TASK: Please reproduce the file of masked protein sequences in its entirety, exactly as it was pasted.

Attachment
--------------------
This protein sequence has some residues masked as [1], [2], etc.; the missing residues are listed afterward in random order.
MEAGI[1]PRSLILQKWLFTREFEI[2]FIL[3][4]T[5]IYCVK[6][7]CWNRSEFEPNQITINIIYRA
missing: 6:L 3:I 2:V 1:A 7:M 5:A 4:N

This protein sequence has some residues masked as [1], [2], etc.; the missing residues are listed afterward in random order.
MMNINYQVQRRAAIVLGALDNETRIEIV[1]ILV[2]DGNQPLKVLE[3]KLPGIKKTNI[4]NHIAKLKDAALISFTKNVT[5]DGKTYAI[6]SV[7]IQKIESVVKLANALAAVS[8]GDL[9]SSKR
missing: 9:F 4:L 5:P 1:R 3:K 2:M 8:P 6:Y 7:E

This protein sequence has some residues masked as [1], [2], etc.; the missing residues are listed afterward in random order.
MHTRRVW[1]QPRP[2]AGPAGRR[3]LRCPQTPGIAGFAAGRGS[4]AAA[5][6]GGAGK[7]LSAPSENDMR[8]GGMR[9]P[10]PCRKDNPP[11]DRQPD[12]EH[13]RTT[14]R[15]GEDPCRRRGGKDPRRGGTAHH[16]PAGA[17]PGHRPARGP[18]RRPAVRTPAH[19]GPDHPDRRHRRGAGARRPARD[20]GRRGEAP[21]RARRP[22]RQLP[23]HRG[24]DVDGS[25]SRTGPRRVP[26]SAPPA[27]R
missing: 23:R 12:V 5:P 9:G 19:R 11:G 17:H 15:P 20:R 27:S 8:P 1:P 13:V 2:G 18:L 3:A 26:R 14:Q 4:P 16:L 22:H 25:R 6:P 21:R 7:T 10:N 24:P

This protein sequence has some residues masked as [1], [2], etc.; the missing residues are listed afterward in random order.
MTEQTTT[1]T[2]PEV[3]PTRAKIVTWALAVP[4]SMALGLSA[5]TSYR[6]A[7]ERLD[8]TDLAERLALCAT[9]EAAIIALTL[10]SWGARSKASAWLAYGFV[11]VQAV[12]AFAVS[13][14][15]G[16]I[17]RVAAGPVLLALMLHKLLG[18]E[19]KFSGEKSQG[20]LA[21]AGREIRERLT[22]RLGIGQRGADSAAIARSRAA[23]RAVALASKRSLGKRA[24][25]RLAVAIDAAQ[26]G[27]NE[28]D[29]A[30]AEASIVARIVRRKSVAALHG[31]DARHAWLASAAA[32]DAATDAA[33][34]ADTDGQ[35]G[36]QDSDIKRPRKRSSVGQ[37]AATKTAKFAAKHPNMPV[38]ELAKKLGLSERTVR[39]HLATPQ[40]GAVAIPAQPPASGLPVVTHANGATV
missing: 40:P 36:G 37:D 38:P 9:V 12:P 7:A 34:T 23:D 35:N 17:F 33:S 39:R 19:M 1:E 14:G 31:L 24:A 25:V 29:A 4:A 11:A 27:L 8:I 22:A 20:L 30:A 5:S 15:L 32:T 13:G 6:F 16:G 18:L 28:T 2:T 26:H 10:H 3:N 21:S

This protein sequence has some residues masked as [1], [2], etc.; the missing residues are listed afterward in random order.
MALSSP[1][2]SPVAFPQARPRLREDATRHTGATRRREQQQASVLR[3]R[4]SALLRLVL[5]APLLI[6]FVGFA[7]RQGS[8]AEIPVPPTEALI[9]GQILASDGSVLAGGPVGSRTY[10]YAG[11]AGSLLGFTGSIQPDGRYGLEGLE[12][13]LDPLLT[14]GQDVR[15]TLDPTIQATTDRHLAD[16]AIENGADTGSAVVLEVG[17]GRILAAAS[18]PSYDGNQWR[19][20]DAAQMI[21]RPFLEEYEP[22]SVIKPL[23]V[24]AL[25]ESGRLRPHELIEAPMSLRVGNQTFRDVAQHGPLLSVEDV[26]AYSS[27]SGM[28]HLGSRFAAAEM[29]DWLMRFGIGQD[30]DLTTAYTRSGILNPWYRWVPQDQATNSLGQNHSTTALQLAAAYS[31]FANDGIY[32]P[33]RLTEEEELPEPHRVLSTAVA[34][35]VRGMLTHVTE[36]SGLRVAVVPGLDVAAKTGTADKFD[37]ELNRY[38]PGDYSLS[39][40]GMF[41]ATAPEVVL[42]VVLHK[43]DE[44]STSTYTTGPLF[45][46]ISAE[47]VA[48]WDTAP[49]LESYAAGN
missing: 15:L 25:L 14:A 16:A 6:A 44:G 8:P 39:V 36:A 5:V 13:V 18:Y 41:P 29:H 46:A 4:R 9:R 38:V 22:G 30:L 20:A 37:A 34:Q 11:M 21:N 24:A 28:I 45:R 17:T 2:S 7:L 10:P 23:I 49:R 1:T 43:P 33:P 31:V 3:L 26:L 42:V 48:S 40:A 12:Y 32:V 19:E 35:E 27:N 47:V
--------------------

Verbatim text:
This protein sequence has some residues masked as [1], [2], etc.; the missing residues are listed afterward in random order.
MEAGI[1]PRSLILQKWLFTREFEI[2]FIL[3][4]T[5]IYCVK[6][7]CWNRSEFEPNQITINIIYRA
missing: 6:L 3:I 2:V 1:A 7:M 5:A 4:N

This protein sequence has some residues masked as [1], [2], etc.; the missing residues are listed afterward in random order.
MMNINYQVQRRAAIVLGALDNETRIEIV[1]ILV[2]DGNQPLKVLE[3]KLPGIKKTNI[4]NHIAKLKDAALISFTKNVT[5]DGKTYAI[6]SV[7]IQKIESVVKLANALAAVS[8]GDL[9]SSKR
missing: 9:F 4:L 5:P 1:R 3:K 2:M 8:P 6:Y 7:E

This protein sequence has some residues masked as [1], [2], etc.; the missing residues are listed afterward in random order.
MHTRRVW[1]QPRP[2]AGPAGRR[3]LRCPQTPGIAGFAAGRGS[4]AAA[5][6]GGAGK[7]LSAPSENDMR[8]GGMR[9]P[10]PCRKDNPP[11]DRQPD[12]EH[13]RTT[14]R[15]GEDPCRRRGGKDPRRGGTAHH[16]PAGA[17]PGHRPARGP[18]RRPAVRTPAH[19]GPDHPDRRHRRGAGARRPARD[20]GRRGEAP[21]RARRP[22]RQLP[23]HRG[24]DVDGS[25]SRTGPRRVP[26]SAPPA[27]R
missing: 23:R 12:V 5:P 9:G 19:R 11:G 17:H 15:P 20:R 27:S 8:P 1:P 13:V 2:G 18:L 3:A 26:R 14:Q 4:P 16:L 22:H 25:R 6:P 21:R 7:T 10:N 24:P

This protein sequence has some residues masked as [1], [2], etc.; the missing residues are listed afterward in random order.
MTEQTTT[1]T[2]PEV[3]PTRAKIVTWALAVP[4]SMALGLSA[5]TSYR[6]A[7]ERLD[8]TDLAERLALCAT[9]EAAIIALTL[10]SWGARSKASAWLAYGFV[11]VQAV[12]AFAVS[13][14][15]G[16]I[17]RVAAGPVLLALMLHKLLG[18]E[19]KFSGEKSQG[20]LA[21]AGREIRERLT[22]RLGIGQRGADSAAIARSRAA[23]RAVALASKRSLGKRA[24][25]RLAVAIDAAQ[26]G[27]NE[28]D[29]A[30]AEASIVARIVRRKSVAALHG[31]DARHAWLASAAA[32]DAATDAA[33][34]ADTDGQ[35]G[36]QDSDIKRPRKRSSVGQ[37]AATKTAKFAAKHPNMPV[38]ELAKKLGLSERTVR[39]HLATPQ[40]GAVAIPAQPPASGLPVVTHANGATV
missing: 40:P 36:G 37:D 38:P 9:V 12:P 7:A 34:T 23:D 35:N 17:F 33:S 39:R 19:M 1:E 14:G 31:L 24:A 25:V 29:A 4:A 11:A 27:L 8:I 22:A 20:L 30:A 5:S 15:L 32:T 13:G 6:F 16:G 18:L 28:T 2:T 26:H 10:H 3:N 21:S

This protein sequence has some residues masked as [1], [2], etc.; the missing residues are listed afterward in random order.
MALSSP[1][2]SPVAFPQARPRLREDATRHTGATRRREQQQASVLR[3]R[4]SALLRLVL[5]APLLI[6]FVGFA[7]RQGS[8]AEIPVPPTEALI[9]GQILASDGSVLAGGPVGSRTY[10]YAG[11]AGSLLGFTGSIQPDGRYGLEGLE[12][13]LDPLLT[14]GQDVR[15]TLDPTIQATTDRHLAD[16]AIENGADTGSAVVLEVG[17]GRILAAAS[18]PSYDGNQWR[19][20]DAAQMI[21]RPFLEEYEP[22]SVIKPL[23]V[24]AL[25]ESGRLRPHELIEAPMSLRVGNQTFRDVAQHGPLLSVEDV[26]AYSS[27]SGM[28]HLGSRFAAAEM[29]DWLMRFGIGQD[30]DLTTAYTRSGILNPWYRWVPQDQATNSLGQNHSTTALQLAAAYS[31]FANDGIY[32]P[33]RLTEEEELPEPHRVLSTAVA[34][35]VRGMLTHVTE[36]SGLRVAVVPGLDVAAKTGTADKFD[37]ELNRY[38]PGDYSLS[39][40]GMF[41]ATAPEVVL[42]VVLHK[43]DE[44]STSTYTTGPLF[45][46]ISAE[47]VA[48]WDTAP[49]LESYAAGN
missing: 15:L 25:L 14:A 16:A 6:A 44:G 8:P 39:V 36:A 5:V 13:V 18:Y 41:P 29:H 46:A 4:R 9:R 38:V 22:G 30:L 20:A 37:A 34:Q 11:M 21:N 24:A 28:I 45:R 17:T 2:S 7:L 10:P 23:I 49:R 1:T 43:P 33:P 31:V 3:L 26:L 42:V 48:S 40:A 12:Y 32:V 19:E 35:E 27:N 47:V